May I Repay Loans To My Family
Before I File For Bankruptcy
Richard Fonfrias, J.D.
Chicago's Financial Rescue & Bankruptcy Lawyer
Fonfrias Law Group, LLC
When times are tough, you would likely turn to friends and family members for loans. And, naturally, when you file for bankruptcy, you would prefer that they not be included in the group categorized as unsecured creditors. So, you'd like to repay those loans before you file. Here's how the bankruptcy court treats different types of creditors.
Insiders vs Non-insiders
In your bankruptcy filing, all of your creditors and debts are supposed to be listed. This includes secured and unsecured creditors. This allows the court to treat all creditors according to the bankruptcy laws. In this way, payments to your friends and family, your credit card company, your doctor, or your mortgage lender are dictated by the same set of laws and no one gets favored treatment.
In bankruptcy law, "insiders" are defined as people who are close to you, such as your parents, brothers and sisters, other relatives and close friends. The court looks closely at payments to these people because it knows you are likely to pay them before you file for bankruptcy. Payments to these people are called "preferential payments" and are not allowed under bankruptcy law. If you pay them within one year before you file bankruptcy, the court may void the payment and take that money from those insiders.
In addition, if you paid any creditor within 90 days of filing for bankruptcy, the court will look closely at that payment to see if it meets the test of a preferential payment. If the bankruptcy trustee thinks you paid a creditor that should not have been preferred over other creditors, the trustee may take back the money so it's available to pay all of your creditors.
Ongoing Payments Are Safe
Your ongoing monthly payments, such as utilities, rent, and mortgage payments are safe. The court isn't going to take back money that you pay to creditors on a monthly basis. The court is looking for payments you made that were not necessary.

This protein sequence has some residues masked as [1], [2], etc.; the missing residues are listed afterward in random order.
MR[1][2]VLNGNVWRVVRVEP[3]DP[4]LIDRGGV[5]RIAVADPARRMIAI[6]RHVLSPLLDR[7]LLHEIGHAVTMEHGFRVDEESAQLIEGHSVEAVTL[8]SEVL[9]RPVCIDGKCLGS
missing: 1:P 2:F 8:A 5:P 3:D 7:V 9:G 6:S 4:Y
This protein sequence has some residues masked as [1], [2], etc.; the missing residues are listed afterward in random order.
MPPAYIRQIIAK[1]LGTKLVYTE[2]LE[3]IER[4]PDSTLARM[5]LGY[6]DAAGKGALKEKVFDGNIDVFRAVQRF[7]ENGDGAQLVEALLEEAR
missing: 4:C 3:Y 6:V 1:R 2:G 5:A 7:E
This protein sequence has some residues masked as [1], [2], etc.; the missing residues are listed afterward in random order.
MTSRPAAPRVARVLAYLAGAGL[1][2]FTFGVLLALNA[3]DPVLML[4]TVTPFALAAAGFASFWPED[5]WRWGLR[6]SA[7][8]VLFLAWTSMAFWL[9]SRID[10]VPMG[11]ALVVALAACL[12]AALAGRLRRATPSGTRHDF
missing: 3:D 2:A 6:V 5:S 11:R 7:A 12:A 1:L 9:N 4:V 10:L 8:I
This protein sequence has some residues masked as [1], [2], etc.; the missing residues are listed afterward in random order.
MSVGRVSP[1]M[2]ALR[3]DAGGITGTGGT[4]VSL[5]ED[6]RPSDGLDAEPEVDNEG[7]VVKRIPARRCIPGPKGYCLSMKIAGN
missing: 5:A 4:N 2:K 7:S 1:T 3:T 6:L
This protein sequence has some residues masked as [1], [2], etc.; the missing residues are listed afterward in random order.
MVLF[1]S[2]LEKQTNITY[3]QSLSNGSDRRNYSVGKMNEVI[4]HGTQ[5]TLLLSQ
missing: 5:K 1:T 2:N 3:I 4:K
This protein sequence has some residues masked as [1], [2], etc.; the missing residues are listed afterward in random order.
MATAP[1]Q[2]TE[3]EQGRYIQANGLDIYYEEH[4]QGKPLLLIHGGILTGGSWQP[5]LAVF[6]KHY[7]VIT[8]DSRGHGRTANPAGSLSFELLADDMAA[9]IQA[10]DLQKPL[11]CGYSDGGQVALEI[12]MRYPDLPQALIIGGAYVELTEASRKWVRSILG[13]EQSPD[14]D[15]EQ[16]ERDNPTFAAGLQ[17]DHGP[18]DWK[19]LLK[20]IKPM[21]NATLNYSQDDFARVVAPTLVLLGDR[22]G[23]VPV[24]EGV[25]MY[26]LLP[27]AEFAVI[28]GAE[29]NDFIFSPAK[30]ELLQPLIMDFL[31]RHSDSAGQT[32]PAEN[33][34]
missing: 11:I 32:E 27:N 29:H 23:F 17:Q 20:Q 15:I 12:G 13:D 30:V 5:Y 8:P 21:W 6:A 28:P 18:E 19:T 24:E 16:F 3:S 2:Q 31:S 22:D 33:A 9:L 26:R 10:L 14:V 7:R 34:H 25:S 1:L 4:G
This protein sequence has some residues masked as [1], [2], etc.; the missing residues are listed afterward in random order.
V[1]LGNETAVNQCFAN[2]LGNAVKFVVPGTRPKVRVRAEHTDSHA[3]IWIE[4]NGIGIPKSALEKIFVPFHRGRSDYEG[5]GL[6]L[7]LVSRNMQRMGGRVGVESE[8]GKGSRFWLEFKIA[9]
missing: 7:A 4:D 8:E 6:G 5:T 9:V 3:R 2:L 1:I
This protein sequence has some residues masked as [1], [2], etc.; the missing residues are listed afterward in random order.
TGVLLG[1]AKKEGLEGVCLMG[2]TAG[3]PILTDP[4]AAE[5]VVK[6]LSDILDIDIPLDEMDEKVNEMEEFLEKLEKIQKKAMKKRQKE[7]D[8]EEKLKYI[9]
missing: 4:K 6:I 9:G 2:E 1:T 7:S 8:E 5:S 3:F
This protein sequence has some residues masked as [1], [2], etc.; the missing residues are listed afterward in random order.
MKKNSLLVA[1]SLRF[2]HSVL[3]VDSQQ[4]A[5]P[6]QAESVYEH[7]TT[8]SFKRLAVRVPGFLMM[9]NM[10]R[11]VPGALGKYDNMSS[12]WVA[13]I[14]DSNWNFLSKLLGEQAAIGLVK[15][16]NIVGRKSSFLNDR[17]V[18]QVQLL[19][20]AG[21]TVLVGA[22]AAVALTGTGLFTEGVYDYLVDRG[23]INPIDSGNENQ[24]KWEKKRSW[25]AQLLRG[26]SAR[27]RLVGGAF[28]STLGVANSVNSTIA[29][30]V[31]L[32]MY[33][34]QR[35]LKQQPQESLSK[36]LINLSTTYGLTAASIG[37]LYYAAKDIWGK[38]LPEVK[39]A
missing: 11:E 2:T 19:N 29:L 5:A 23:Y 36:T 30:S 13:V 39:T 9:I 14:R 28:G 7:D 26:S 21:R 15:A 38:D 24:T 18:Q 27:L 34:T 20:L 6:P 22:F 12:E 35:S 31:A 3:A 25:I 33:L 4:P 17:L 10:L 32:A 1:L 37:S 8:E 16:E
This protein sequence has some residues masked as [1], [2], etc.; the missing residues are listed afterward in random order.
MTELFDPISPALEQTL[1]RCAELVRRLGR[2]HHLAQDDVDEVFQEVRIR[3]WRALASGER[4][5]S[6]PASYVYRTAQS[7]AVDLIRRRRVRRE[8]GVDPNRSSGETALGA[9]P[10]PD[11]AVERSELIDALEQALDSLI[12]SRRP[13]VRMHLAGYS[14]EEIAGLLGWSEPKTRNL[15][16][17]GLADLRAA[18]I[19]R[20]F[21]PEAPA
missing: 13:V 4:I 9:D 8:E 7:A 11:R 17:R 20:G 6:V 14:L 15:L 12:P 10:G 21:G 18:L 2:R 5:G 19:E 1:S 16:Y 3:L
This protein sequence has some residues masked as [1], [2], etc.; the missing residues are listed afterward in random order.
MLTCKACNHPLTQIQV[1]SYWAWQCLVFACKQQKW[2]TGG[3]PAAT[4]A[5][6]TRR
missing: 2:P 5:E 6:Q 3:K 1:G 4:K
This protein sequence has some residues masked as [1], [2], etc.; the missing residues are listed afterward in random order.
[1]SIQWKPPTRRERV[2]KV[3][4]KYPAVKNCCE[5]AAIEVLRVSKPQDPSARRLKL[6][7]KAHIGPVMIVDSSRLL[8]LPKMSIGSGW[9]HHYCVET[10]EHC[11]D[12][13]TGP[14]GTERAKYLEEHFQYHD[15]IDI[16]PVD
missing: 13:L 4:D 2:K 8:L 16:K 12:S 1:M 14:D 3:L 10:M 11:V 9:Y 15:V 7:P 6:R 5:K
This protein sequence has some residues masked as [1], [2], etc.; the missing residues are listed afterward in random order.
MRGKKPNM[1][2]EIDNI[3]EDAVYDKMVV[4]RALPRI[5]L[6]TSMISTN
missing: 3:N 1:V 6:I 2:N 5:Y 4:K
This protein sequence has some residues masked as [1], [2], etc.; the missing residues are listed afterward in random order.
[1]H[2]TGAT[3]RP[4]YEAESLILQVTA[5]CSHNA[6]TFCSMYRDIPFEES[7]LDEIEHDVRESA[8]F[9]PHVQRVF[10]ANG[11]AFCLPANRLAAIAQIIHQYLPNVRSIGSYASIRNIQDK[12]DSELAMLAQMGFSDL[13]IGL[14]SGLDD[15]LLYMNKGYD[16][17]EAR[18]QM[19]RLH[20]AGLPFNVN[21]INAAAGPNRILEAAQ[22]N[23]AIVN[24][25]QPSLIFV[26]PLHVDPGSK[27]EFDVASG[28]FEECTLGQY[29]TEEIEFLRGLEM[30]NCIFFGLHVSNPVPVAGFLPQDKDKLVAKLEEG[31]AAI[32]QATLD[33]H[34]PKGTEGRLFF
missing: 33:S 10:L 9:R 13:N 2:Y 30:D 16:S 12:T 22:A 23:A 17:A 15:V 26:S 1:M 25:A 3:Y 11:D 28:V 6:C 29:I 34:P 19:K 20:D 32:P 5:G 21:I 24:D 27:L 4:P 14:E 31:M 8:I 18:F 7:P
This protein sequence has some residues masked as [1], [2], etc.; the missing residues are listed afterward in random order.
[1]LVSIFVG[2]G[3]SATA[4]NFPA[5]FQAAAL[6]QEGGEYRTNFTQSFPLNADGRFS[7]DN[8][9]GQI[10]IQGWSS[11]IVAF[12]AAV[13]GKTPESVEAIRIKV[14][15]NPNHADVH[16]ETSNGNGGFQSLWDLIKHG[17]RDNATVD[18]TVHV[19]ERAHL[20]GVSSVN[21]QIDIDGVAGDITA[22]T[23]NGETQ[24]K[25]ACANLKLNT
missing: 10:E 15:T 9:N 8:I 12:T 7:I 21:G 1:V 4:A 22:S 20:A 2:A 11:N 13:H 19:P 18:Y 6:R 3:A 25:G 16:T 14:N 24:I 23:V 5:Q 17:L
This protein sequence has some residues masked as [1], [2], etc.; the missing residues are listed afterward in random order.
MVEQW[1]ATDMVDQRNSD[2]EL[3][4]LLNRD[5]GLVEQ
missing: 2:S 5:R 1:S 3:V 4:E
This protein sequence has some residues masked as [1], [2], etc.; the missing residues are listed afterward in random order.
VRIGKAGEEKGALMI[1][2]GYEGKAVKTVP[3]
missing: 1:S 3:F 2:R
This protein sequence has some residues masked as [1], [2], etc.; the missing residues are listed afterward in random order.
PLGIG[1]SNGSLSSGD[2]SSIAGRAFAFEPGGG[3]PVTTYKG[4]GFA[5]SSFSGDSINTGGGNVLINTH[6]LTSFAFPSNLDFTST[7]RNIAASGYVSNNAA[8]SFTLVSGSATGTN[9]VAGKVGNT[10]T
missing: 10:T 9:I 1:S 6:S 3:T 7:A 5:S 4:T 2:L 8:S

In summary, the court scrutinizes payments made to non-insiders within 90 days of filing bankruptcy. It looks back at payments made to insiders for an entire year. The reason being that the court assumes you would rather pay off family members than an ordinary creditor, so the court looks further back thinking you would give family members preference over other creditors. The court isn't interested who loaned you the money. It is concerned only that all creditors are treated equally.
The bankruptcy court also looks as how you transfer property before you file bankruptcy. It doesn't want you transferring property to family members or friends in hopes of hiding it from the bankruptcy court. For example, you cannot give an expensive diamond and emerald ring to your cousin before you file bankruptcy to avoid having it sold to pay your debts.
You Can Protect Your Family's Interest
Loans from family and friends often lack any paperwork, such as a promissory note. In this case, the court will treat their loans as gifts. And, as such, the bankruptcy court will not include them in the process so they will not receive any payments.
If you want family and friends to have their loans protected, make sure they sign an official document that sets forth the parties to the loan, the loan amount, and the repayment terms. Otherwise, the court will not pay them and all of the money you pay will go to court-recognized creditors.
Even so, after your bankruptcy is over, you can still pay your family and friends the full amount you owe.
Chapter 7: If you file a liquidation bankruptcy, your bankruptcy will end in a few months and you can start repaying family and friends soon. You can also pay them from income you earn after you file bankruptcy.
Chapter 13: If you file a repayment plan bankruptcy, and if the loan is documented in writing, you can repay it through your payment plan. But you can pay it only in proportion to your other debts, and the plan can last up to 5 years, so it can take 5 years before you can commit any more toward the balance owed.
Tell Your Lawyer
When you're thinking about filing bankruptcy, make sure you tell your lawyer about loans from family members and friends, both those documents with and without promissory notes. Also, be sure to tell your lawyer about payments you made to anyone considered an insider so he can tell you whether any payments might be taken back by the court or whether the court will allow them.
If your lawyer thinks any payments you made might be considered preferential, he might advise you to wait before filing bankruptcy until the look-back period has passed. Also, you should discuss with the person who loaned you the money that the trustee might take back the money to pay other creditors.
Loans from family members and friends - and payments made to family members and friends - can get complicated. Make sure you discuss these subjects with a skilled, experienced bankruptcy lawyer because when you file for bankruptcy depends on these and other complex factors.
As always, you're welcome to call me at 312-969-0730.